On the other hand, the issue was that of representation. Both Savarkar and Jinnah argued that it was possible and necessary that the majority and the minority communities should be politically represented through separate political outfits. This ensured proper representation, sharing of power; and above all, this constituted democracy.

It is in this sense that Jinnah and Savarkar operated in the framework of majority-minority. The politics of both Jinnah and Savarkar represented the distortions possible within the liberal democratic framework. For both, competitive politics meant legitimation of religious identity as the basis of politics.

In this sense, Jinnah and Savarkar would constitute the textbook of communalism in the subcontinent. Mr. Advani and the BJP are the additions to this textbook in its late twentieth century edition.

In order to understand the former Deputy Prime Minister’s approving remarks on Jinnah, it is necessary to keep in mind his own ideological position. Mr. Advani, like Jinnah and Savarkar, is not a devout person in the religious sense of the term. It may not be an exaggeration to say that he belongs to the Savarkar school of Hindu nationalism. Not only Mr. Advani, but a majority among the present day Hindutva politicians would want Hindutva to be the basis of India’s nationhood, also the main influence on India’s public life.

Yet it would be foolhardy to imagine that all of them want to establish a non-secular state in India. Thus, Mr. Advani represents and extends the Savarkar legacy in the context of contemporary India. His remarks about Jinnah incontrovertibly situate him as the representative of Savarkarite Hindu nationalist position.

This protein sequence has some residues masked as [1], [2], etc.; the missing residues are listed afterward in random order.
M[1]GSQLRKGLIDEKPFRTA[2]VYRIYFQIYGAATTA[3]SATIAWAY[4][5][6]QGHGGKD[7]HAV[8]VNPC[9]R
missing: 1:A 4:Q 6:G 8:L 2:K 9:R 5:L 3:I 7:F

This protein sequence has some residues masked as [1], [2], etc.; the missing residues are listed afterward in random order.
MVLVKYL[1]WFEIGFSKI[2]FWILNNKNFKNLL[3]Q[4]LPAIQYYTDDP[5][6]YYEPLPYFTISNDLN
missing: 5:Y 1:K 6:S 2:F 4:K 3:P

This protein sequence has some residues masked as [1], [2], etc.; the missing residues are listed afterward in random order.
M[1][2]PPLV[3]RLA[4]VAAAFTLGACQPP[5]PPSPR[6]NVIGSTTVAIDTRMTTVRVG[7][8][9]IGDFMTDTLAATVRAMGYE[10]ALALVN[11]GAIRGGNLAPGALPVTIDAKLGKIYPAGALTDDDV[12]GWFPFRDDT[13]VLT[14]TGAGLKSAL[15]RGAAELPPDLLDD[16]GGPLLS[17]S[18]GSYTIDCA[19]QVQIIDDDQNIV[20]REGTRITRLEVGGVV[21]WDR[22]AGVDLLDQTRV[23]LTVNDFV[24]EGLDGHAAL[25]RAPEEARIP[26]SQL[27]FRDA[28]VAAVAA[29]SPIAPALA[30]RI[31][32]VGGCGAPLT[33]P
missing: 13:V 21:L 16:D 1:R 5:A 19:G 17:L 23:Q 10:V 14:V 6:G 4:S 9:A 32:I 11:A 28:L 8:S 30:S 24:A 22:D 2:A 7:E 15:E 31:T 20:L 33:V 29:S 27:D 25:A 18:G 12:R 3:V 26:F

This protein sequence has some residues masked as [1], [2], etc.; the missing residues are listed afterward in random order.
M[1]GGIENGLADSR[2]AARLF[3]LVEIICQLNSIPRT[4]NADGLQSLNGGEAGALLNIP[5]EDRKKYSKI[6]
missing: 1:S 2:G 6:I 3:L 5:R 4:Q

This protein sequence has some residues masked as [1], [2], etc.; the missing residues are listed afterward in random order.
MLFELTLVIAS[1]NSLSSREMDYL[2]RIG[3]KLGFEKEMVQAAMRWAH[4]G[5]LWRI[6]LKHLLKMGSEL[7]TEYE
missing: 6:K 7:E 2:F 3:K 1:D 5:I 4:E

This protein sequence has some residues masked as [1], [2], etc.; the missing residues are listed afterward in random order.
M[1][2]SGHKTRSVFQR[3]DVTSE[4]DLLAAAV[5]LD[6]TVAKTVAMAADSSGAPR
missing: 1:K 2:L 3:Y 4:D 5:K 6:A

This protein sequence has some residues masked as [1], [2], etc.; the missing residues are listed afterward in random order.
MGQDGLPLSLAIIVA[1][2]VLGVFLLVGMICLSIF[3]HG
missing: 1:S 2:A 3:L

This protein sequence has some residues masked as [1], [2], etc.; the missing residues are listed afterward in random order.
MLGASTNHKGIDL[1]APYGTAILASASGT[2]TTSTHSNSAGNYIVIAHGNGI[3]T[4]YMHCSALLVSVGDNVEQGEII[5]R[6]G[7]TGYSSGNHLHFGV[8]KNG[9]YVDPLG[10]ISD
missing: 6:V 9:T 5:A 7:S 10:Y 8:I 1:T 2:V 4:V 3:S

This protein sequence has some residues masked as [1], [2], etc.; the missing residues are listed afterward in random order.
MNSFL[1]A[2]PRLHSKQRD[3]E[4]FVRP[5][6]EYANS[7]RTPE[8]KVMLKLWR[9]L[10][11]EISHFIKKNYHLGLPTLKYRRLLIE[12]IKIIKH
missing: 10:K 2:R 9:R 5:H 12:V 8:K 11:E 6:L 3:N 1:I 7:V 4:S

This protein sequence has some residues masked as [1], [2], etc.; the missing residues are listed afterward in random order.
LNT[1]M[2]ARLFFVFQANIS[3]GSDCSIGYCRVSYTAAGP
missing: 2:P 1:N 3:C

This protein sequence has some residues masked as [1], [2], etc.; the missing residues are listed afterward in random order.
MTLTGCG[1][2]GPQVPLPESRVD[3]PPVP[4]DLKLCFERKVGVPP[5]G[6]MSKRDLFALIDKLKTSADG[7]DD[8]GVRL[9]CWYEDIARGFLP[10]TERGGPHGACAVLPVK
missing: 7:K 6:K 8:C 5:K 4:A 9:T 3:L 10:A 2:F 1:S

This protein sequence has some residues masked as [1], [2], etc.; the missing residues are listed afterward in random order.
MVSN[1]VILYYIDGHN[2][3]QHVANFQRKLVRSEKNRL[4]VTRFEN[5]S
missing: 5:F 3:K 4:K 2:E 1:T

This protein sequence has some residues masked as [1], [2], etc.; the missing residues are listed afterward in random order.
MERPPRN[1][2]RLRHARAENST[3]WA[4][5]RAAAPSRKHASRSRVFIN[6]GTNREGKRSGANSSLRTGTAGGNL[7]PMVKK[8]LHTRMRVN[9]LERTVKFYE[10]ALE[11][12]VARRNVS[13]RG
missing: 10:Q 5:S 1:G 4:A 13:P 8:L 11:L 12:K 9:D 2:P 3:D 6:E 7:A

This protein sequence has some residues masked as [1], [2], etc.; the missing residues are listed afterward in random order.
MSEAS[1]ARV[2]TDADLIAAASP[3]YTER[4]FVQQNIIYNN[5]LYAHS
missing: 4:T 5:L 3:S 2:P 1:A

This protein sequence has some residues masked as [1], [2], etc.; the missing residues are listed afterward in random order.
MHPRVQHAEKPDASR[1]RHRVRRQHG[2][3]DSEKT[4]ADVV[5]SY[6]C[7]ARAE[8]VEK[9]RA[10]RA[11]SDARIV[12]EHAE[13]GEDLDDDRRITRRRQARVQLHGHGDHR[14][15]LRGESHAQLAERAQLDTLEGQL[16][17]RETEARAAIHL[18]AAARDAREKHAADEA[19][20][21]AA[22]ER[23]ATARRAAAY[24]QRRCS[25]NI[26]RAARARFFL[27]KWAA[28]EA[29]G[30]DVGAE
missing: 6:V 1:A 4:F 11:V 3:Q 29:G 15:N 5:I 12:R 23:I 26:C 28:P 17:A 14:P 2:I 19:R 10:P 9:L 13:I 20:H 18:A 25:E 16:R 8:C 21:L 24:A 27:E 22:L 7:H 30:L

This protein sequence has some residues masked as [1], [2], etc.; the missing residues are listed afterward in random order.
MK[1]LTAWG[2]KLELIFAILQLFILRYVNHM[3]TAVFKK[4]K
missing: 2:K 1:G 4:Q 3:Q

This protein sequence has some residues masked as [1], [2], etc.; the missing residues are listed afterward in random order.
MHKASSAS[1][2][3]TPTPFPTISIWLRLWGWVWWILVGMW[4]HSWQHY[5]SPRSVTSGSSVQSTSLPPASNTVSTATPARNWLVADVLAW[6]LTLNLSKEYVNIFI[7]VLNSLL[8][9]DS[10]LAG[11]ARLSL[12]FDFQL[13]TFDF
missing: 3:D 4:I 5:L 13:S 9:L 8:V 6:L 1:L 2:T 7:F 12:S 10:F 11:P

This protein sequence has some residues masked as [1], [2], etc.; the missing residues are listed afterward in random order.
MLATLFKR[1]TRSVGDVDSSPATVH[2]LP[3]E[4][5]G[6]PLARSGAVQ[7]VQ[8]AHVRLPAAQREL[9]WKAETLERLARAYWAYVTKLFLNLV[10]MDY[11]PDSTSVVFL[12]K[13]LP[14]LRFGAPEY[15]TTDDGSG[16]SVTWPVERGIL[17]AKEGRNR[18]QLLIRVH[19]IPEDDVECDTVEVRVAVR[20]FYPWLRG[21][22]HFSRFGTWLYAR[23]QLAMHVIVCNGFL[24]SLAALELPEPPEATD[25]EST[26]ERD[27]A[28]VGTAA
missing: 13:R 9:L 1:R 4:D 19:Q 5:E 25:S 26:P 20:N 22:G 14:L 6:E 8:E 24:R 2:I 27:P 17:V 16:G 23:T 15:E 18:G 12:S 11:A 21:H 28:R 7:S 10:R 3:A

Mr. Advani and the BJP have always believed in Hindutva as the basis of Indian nationalism. They have used religious identity as the basis for political mobilisation and as a lever for political power. Mr. Advani’s politics ever since his Rathyatra has relied on a majoritarian framework and communalised the political terrain.

His remarks about Jinnah seek to justify all these positions as secular. True enough, the BJP has never challenged the official secular structure of the Indian state. This confusion arises because "secularists" are not clear about the meaning of secularism. Many of them are in fact unaware that in the Indian context secularism is challenged not so much by theocratic ideas as by communal ideas.

According to this idea, the state can be secular, yet the texture of politics, the basis of political competition, can be communal. In praising Jinnah, Mr. Advani has underlined this version of secularism with which he and his party would have no problem.

Congress’ folly

It is unfortunate that the Congress does not understand this link between Jinnah-Savarkar, on the one hand, and Mr. Advani and the present BJP on the other. More unfortunate is the Congress’ complete amnesia about its own history. Ironically today, in their haste to welcome Mr. Advani’s remarks, sections of the Congress have unknowingly approved Mr. Advani’s (Savarkar’s) conception of secularism. This is not a moment for settling political scores or creating confusion in the ranks of the adversary.

The Congress would do well to remember that its secularism, until recently, was based on the legacy of Mahatma Gandhi and Jawaharlal Nehru. It hinged on tolerance, liberal sentiment, and respect for diversity. In reacting to the Advani episode, the Congress must remember that the Savarkar-Golwalkar-Advani conception of "We" or "Our Nationhood" defined is in direct contrast to the Gandhi-Nehru conception of Indian nationhood anchored in "We the people of India".

(The author teaches Political Science at the University of Pune. His email id is suhas@unipune.ernet.in.)